We acknowledge that the use of the phrase ‘goddamn’ may have caused offence to some listeners including Mr Ryan, and that it was not in accordance with his beliefs. However, the Authority has consistently held that variations of the word ‘god’ are generally not considered coarse language by most people in New Zealand’s secular society, noting that this type of phrase is widely used as part of everyday colloquial speech.5 Taking into account all relevant contextual factors, we have reached the view that the use of the word during this brief ZM promotional material did not encourage the different treatment of those who hold religious beliefs, or devalue their reputation.
 Here the word was used to emphasise the station’s promotional message – that it continuously played hit music. It did not carry any element of malice or nastiness, it was brief, and it was not dwelt on. The right to freedom of expression not only protects the broadcast of certain content, such as material which is factual or humorous, but also protects the broadcaster’s right to present content in the way it chooses. NZME is permitted to promote ZM to its target audience in a way that it considers will appeal and resonate with that audience. We do not consider that the broadcast content would have gone beyond the expectations of regular listeners of this station, and when weighed against the importance of the right to freedom of expression, it did not reach the high threshold required to find a breach of this standard.
 We therefore do not uphold the complaint under Standard 6.
Did the broadcaster ensure that children could be protected from broadcasts which may adversely affect them?
 The children’s interests standard (Standard 3) states that broadcasters should ensure children can be protected from broadcasts which might adversely affect them.
The parties’ submissions
 Mr Ryan submitted that the phrase normalised blasphemy and encouraged children to use blasphemous language.
 NZME submitted that:
- ZM does not play children’s programmes and is an adult-targeted radio station. Children would be expected to be subject to parental supervision when listening to the station.
- Use of the phrase would not be outside audience expectations.
- The Authority has previously found that the word ‘god’ is not considered coarse language by most members of New Zealand society. By extension, the similar word ‘goddamn’ would not be unacceptably challenging for children listening with parental supervision.
 We acknowledge NZME’s submission that children do not form part of ZM’s target audience. However we note that, as the ZM promotional material was broadcast at 5.30pm during children’s normally accepted listening times,6 children may have formed part of the likely audience.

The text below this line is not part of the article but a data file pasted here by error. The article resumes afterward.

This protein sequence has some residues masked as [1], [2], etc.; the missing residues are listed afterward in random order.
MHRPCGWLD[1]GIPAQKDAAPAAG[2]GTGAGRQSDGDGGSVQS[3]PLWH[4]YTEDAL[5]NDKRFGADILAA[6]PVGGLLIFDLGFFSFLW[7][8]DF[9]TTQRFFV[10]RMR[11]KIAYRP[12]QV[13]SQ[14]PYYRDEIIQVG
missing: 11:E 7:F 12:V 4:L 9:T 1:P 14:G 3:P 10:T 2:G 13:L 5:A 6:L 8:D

For the reasons outlined in our discussion of the discrimination and denigration standard, we find the use of the word ‘goddamn’ in the context of this promotional material did not breach the children’s interests standard. As we have said, variations of the word ‘god’ are not generally considered coarse language by most people in New Zealand’s secular society, and are widely used as part of everyday colloquial speech. While some people may consider this sort of language to be inappropriate for children, it was not unexpected in the context of promoting ZM, a radio station which is not specifically targeted at children, and which is known for featuring at times challenging material (see paragraph ).
 Accordingly we do not uphold this aspect of the complaint.
For the above reasons the Authority does not uphold the complaint.
Signed for and on behalf of the Authority
24 March 2017
The correspondence listed below was received and considered by the Authority when it determined this complaint:
1 Julian Ryan’s formal complaint – 2 January 2017
2 NZME Radio’s response to the complaint – 7 February 2017
3 Mr Ryan’s referral to the Authority – 8 February 2017
4 NZME’s response to the Authority – 22 February 2017
1 Guideline 6a
2 Guideline 6b
3 Guideline 6d
4 See, for example, Williams and The Radio Network Ltd, Decision No. 2014-019 at 
5 See, for example, Davie and MediaWorks Television Ltd, Decision No. 2015-090 at . The Authority’s research examining the acceptability of words in broadcasting also indicates that the majority of people found the use of ‘God’ acceptable, with only 17% ranking the word as ‘totally unacceptable’: What Not to Swear: The Acceptability of Words in Broadcasting (Broadcasting Standards Authority, 2013) at page 9
6 Definitions, Broadcasting Standards in New Zealand Codebook, page 9